Deep learning models require to be initialized. Their layers have activation functions to make neuron outputs nonlinear. But how to initialize? And how to choose an activation function? We covered those questions in different blogs. Today, we'll cover a different topic:

**The intrinsic relationship between the Xavier and He initializers and certain activation functions.**

You're right, we focus on a niche within the overlap between weight initialization and activation functions - and cover how Xavier and He initializers require one to choose certain activation functions over others, and vice-versa.

However, if you're interested in the other topics, feel free to also read these blogs:

- What is weight initialization?
- Random initialization: vanishing and exploding gradients
- ReLU, Sigmoid and Tanh: today's most used activation functions

Let's go! :-) After reading this article, you will understand...

- The basics of weight initialization.
- Why choosing an initializer depends on your choice for activation functions.
- How He and Xavier initialization must be applied differently.

**Update 05/Feb/2021:** ensured that article is up to date.

**Update 07/Oct/2020:** clarified the meaning of \(N\) in the initialization strategies.

Before I can make my point with respect to the He and Xavier initializers and their relationships to activation functions, we must take a look at the individual ingredients of this blog first. With those, I mean weight initialization and activation functions. We'll briefly cover these next and also provide links to blogs that cover them in more detail.

Subsequently, we move on to He and Xavier initialization and our final point. However, if you're well aware of initializers and activation functions, feel free to skip this section altogether. It must be all very familiar to you.

Neural networks are collections of neurons - that's nothing strange.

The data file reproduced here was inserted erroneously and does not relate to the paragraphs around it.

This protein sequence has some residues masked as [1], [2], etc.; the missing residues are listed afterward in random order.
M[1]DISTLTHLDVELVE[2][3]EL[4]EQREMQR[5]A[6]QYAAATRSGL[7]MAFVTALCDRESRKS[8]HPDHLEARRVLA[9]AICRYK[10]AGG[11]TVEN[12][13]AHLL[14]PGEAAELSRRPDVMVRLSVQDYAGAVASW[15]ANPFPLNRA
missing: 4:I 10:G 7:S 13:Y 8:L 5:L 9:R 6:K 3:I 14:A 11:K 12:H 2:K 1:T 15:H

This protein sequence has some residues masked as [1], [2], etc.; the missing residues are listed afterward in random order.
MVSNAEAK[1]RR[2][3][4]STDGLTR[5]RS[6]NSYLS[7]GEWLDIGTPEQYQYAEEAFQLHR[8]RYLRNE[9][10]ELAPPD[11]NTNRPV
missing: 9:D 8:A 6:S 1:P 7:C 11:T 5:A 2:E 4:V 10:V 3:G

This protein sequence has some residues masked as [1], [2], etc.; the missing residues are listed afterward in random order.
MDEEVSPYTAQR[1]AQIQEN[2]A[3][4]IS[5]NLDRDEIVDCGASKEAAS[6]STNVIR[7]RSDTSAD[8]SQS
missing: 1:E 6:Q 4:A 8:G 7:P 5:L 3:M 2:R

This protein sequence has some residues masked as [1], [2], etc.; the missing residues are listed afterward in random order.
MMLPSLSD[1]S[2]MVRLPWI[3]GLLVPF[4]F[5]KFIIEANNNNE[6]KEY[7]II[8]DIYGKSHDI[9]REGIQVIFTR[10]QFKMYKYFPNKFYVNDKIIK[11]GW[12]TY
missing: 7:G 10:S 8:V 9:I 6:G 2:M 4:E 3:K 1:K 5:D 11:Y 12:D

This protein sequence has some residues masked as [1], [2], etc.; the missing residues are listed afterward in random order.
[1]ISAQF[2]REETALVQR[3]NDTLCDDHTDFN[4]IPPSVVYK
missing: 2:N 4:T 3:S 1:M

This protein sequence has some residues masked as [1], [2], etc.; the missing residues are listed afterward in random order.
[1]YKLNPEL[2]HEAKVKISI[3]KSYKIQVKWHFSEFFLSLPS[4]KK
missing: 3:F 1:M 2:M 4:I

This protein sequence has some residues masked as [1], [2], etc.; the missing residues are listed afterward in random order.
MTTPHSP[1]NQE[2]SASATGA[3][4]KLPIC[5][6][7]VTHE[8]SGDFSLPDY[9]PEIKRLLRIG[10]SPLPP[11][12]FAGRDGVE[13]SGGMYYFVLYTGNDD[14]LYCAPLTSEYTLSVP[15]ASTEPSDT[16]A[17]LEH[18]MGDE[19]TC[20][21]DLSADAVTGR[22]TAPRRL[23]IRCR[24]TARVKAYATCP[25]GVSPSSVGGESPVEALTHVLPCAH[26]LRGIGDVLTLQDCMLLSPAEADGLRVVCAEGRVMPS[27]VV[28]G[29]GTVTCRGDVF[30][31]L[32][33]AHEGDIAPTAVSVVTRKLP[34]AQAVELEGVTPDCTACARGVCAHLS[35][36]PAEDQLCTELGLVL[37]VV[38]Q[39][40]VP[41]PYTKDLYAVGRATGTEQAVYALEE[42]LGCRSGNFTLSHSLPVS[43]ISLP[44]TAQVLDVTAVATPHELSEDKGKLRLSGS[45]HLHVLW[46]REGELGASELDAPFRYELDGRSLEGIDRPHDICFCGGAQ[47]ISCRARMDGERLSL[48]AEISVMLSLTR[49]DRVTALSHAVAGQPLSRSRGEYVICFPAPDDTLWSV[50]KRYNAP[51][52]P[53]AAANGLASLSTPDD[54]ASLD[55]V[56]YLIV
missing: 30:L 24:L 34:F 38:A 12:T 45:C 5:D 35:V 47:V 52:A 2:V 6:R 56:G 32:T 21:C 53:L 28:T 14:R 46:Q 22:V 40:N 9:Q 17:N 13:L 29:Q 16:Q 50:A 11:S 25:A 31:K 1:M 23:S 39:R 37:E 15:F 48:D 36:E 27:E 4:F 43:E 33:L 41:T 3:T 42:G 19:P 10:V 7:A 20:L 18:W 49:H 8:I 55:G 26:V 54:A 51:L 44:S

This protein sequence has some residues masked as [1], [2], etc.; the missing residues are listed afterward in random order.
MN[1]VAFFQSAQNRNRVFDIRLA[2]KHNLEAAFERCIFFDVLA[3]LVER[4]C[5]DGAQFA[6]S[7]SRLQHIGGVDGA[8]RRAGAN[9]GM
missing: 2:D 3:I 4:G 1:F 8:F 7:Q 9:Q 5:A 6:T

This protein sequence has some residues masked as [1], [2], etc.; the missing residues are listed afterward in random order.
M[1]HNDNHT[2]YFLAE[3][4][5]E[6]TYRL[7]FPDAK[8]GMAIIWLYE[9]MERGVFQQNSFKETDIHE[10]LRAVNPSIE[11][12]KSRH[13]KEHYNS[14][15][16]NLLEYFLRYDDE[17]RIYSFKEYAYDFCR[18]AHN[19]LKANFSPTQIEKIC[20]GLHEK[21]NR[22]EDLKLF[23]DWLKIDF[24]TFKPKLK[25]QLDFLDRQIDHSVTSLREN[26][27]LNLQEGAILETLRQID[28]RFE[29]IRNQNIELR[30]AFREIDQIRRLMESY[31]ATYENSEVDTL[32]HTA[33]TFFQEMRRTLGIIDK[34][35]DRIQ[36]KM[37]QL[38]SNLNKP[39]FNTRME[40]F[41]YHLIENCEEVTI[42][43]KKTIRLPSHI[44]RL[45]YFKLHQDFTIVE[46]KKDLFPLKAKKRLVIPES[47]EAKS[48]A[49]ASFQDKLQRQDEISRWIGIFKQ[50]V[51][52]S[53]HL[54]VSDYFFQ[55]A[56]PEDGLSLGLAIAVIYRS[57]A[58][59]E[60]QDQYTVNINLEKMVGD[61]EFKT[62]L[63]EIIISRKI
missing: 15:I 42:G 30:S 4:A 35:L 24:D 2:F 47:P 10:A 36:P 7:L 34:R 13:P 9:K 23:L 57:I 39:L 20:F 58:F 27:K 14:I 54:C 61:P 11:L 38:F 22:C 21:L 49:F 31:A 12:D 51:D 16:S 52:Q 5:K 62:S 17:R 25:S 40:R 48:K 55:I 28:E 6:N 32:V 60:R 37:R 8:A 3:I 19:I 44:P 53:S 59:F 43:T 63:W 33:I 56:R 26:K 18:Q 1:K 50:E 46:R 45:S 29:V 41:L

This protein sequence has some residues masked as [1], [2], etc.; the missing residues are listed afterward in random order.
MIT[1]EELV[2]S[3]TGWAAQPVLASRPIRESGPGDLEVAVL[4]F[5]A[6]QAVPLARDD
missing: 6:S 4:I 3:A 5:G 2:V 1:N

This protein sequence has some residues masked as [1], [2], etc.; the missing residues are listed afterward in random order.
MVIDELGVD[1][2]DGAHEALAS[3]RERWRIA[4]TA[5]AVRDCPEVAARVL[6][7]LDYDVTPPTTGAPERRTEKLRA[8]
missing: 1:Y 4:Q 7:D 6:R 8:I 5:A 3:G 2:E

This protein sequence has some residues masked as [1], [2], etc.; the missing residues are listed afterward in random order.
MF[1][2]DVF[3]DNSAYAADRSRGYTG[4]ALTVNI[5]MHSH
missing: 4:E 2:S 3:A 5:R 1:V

But how do neurons operate?

By producing an operation called a *dot product* between a *weights vector* and an *input vector*. A *bias value* is added to this product and the whole is subsequently passed to an *activation function*.

Since all neurons do this, a system emerges that can adapt to highly complex data.

During optimization, which occurs every time data is fed to the network (either after each sample or after all of them, or somewhere in between), the *weights vectors* are slightly adapted to simply better cover the patterns represented by the training set.

However, you'll need to start somewhere - the weights vectors cannot be empty once you start training. Hence, they must be initialized. *That's* weight initialization.

*Read more about initialization here: What is weight initialization?*

Weight initialization is performed by means of an initializer. There are many ways of initializing your neural network, of which some are better - or, more nicely, less naïve - than others. For example, you may choose to initialize your weights as zeros, but then your model won't improve.

Additionally, you may also choose to initialize them randomly. We then get somewhere, but face the vanishing and exploding gradient problems.

*If you wish to understand more about initializers, click the link above* 👆

When you initialize your weights randomly, the values are probably close to zero given the probability distributions with which they are initialized. Since optimization essentially chains the optimizations in the 'downstream' layers (i.e., the ones closer to the output) when calculating the weights improvement in the 'upstream' ones (e.g., the one you're currently trying to optimize), you'll face either two things:

- When your weights and hence your gradients are close to zero, the gradients in your upstream layers